Obesity deaths overstated
NEW YORK - A prominent study by the U.S. Centers for Disease Control and Prevention may have overstated the number of obesity-related deaths in 2000 by as much as 20%, The Wall Street Journal reported in November.
The study was released in March and predicted that obesity would surpass tobacco as the leading cause of preventable death. The analysis of the study found that mathematical errors may have inflated the 2000 death toll attributed to obesity by 80,000, concluded the Journal after it reviewed report documents.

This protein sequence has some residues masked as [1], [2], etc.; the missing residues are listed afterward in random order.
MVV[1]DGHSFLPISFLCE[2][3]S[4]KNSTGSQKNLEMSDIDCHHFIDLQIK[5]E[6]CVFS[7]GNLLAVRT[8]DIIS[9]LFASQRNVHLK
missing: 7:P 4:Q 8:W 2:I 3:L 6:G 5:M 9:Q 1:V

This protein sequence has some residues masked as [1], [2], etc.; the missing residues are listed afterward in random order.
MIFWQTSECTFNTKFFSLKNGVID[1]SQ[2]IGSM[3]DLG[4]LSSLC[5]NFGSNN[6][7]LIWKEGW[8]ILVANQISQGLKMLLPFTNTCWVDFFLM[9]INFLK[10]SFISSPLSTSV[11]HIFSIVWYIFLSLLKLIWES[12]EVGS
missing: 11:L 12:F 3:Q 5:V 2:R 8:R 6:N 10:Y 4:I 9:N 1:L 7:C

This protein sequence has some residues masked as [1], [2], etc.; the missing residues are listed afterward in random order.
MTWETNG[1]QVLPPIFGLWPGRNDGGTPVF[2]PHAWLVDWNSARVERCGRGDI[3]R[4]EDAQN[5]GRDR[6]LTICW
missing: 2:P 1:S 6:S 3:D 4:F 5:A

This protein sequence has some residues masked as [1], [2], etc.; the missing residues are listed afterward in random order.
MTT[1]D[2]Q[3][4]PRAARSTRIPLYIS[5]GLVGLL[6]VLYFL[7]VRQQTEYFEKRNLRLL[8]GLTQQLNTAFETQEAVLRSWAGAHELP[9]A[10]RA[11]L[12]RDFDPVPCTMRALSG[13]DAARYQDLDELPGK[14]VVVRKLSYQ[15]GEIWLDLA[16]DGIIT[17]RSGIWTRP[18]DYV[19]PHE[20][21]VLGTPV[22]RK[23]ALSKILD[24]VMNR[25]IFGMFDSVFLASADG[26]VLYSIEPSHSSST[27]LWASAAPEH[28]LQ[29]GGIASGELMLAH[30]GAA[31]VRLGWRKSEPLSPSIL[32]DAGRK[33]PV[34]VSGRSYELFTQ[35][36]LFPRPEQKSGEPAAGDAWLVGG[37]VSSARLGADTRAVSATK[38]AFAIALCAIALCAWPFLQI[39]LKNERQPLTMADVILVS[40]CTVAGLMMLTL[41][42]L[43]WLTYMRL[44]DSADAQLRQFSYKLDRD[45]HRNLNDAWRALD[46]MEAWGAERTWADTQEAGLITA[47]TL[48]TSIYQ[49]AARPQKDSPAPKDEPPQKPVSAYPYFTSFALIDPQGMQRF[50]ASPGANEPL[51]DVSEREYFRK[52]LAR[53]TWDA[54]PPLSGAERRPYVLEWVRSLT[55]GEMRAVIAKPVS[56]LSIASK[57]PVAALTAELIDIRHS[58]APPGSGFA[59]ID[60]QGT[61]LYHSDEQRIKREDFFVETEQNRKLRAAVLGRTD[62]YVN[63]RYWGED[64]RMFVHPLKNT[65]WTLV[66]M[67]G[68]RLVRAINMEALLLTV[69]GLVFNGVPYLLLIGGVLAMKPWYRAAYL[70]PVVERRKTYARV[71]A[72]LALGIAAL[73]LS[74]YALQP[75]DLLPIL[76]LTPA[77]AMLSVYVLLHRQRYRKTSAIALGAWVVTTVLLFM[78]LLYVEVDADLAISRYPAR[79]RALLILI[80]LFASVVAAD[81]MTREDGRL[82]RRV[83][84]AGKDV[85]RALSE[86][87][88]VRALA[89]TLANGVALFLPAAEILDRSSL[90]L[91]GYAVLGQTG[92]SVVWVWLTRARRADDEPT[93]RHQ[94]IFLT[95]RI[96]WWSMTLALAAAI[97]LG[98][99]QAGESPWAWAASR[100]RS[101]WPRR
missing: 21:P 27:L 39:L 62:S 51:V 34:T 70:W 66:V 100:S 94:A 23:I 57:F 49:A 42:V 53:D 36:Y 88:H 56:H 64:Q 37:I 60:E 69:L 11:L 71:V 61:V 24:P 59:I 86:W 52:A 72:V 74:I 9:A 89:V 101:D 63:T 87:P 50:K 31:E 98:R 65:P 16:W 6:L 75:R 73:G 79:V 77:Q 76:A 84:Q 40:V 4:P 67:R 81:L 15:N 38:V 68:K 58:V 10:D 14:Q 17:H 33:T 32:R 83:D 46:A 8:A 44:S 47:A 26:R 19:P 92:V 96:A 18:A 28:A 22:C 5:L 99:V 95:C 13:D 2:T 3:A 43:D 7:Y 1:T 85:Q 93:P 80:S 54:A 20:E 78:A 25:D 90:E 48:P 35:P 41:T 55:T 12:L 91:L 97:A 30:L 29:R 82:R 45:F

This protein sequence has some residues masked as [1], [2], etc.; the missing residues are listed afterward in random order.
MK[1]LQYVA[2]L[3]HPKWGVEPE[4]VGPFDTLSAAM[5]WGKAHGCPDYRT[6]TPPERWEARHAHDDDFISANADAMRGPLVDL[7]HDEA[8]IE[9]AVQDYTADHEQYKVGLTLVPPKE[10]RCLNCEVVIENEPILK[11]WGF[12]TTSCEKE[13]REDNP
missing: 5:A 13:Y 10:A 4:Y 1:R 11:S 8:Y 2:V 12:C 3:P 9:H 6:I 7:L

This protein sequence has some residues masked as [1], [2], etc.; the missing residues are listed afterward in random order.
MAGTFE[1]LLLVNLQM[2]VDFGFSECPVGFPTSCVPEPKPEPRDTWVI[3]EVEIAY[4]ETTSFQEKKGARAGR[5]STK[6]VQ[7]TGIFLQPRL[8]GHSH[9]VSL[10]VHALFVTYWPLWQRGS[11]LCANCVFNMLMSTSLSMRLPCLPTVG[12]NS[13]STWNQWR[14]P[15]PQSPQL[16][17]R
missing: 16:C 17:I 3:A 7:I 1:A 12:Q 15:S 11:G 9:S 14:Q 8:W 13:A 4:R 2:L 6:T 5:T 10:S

The CDC’s chief of science, Dixie Snider, who is also leading the internal inquiry of the study, confirmed to the paper that the CDC will reduce its estimate of the number of deaths attributable to poor diet and lack of exercise, but he declined to say by how much, the paper said.
The study originally concluded that in 2000 there were nearly as many obesity-related deaths, at 400,000, as there were deaths related to tobacco use, at 435,000.